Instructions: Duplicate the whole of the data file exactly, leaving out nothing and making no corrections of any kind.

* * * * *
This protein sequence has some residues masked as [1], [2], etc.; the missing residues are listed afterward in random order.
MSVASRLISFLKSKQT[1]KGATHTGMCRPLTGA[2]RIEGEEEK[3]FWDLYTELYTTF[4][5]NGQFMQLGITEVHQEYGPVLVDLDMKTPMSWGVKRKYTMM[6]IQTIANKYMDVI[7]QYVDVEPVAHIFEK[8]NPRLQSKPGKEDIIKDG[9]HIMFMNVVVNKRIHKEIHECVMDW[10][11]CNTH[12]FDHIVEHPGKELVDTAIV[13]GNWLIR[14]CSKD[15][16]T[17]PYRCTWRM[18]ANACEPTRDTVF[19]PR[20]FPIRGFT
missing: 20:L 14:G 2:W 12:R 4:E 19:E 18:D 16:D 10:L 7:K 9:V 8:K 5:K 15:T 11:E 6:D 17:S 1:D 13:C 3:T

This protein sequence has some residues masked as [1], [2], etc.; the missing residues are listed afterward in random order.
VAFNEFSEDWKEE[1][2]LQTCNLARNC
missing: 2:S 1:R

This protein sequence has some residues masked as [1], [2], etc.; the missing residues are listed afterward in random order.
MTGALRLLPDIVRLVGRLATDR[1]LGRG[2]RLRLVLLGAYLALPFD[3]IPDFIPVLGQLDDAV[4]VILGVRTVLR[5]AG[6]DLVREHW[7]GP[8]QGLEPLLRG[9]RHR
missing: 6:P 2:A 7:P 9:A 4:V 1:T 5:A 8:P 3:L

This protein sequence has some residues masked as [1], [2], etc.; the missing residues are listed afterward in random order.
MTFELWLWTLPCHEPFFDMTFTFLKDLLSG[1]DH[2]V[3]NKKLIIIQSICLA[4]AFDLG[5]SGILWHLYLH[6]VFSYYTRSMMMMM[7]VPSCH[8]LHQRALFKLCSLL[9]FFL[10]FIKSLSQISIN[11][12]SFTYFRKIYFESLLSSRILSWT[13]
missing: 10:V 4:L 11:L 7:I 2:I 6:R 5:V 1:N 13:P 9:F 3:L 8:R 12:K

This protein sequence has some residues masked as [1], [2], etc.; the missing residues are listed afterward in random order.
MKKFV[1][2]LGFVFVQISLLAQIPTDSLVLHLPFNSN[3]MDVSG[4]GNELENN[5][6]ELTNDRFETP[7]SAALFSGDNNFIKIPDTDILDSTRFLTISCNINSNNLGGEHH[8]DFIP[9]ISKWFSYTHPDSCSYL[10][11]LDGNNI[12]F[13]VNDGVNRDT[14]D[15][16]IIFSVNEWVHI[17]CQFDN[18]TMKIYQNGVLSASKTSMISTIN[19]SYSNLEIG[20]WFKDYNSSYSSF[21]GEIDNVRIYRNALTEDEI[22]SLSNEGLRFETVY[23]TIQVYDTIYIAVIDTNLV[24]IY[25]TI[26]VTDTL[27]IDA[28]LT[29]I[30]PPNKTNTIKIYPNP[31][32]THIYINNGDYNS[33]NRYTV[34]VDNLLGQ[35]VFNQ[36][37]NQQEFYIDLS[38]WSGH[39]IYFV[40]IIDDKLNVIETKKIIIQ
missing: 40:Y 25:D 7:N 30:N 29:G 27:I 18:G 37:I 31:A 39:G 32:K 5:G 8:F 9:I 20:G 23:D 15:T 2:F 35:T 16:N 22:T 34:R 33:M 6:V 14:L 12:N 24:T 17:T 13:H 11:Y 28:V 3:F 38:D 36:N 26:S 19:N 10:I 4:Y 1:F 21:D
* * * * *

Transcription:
This protein sequence has some residues masked as [1], [2], etc.; the missing residues are listed afterward in random order.
MSVASRLISFLKSKQT[1]KGATHTGMCRPLTGA[2]RIEGEEEK[3]FWDLYTELYTTF[4][5]NGQFMQLGITEVHQEYGPVLVDLDMKTPMSWGVKRKYTMM[6]IQTIANKYMDVI[7]QYVDVEPVAHIFEK[8]NPRLQSKPGKEDIIKDG[9]HIMFMNVVVNKRIHKEIHECVMDW[10][11]CNTH[12]FDHIVEHPGKELVDTAIV[13]GNWLIR[14]CSKD[15][16]T[17]PYRCTWRM[18]ANACEPTRDTVF[19]PR[20]FPIRGFT
missing: 20:L 14:G 2:W 12:R 4:E 19:E 18:D 16:D 10:L 7:K 9:V 8:K 5:K 15:T 11:E 6:D 17:S 1:D 13:C 3:T

This protein sequence has some residues masked as [1], [2], etc.; the missing residues are listed afterward in random order.
VAFNEFSEDWKEE[1][2]LQTCNLARNC
missing: 2:S 1:R

This protein sequence has some residues masked as [1], [2], etc.; the missing residues are listed afterward in random order.
MTGALRLLPDIVRLVGRLATDR[1]LGRG[2]RLRLVLLGAYLALPFD[3]IPDFIPVLGQLDDAV[4]VILGVRTVLR[5]AG[6]DLVREHW[7]GP[8]QGLEPLLRG[9]RHR
missing: 6:P 2:A 7:P 9:A 4:V 1:T 5:A 8:P 3:L

This protein sequence has some residues masked as [1], [2], etc.; the missing residues are listed afterward in random order.
MTFELWLWTLPCHEPFFDMTFTFLKDLLSG[1]DH[2]V[3]NKKLIIIQSICLA[4]AFDLG[5]SGILWHLYLH[6]VFSYYTRSMMMMM[7]VPSCH[8]LHQRALFKLCSLL[9]FFL[10]FIKSLSQISIN[11][12]SFTYFRKIYFESLLSSRILSWT[13]
missing: 10:V 4:L 11:L 7:I 2:I 6:R 5:V 1:N 13:P 9:F 3:L 8:R 12:K

This protein sequence has some residues masked as [1], [2], etc.; the missing residues are listed afterward in random order.
MKKFV[1][2]LGFVFVQISLLAQIPTDSLVLHLPFNSN[3]MDVSG[4]GNELENN[5][6]ELTNDRFETP[7]SAALFSGDNNFIKIPDTDILDSTRFLTISCNINSNNLGGEHH[8]DFIP[9]ISKWFSYTHPDSCSYL[10][11]LDGNNI[12]F[13]VNDGVNRDT[14]D[15][16]IIFSVNEWVHI[17]CQFDN[18]TMKIYQNGVLSASKTSMISTIN[19]SYSNLEIG[20]WFKDYNSSYSSF[21]GEIDNVRIYRNALTEDEI[22]SLSNEGLRFETVY[23]TIQVYDTIYIAVIDTNLV[24]IY[25]TI[26]VTDTL[27]IDA[28]LT[29]I[30]PPNKTNTIKIYPNP[31][32]THIYINNGDYNS[33]NRYTV[34]VDNLLGQ[35]VFNQ[36][37]NQQEFYIDLS[38]WSGH[39]IYFV[40]IIDDKLNVIETKKIIIQ
missing: 40:Y 25:D 7:N 30:N 29:G 27:I 18:G 37:I 31:A 39:G 32:K 5:G 8:F 9:I 20:G 23:D 15:T 2:F 35:T 16:N 22:T 34:R 33:M 6:V 14:L 12:N 24:T 17:T 13:H 11:Y 28:V 3:F 38:D 36:N 26:S 19:N 10:I 4:Y 1:F 21:D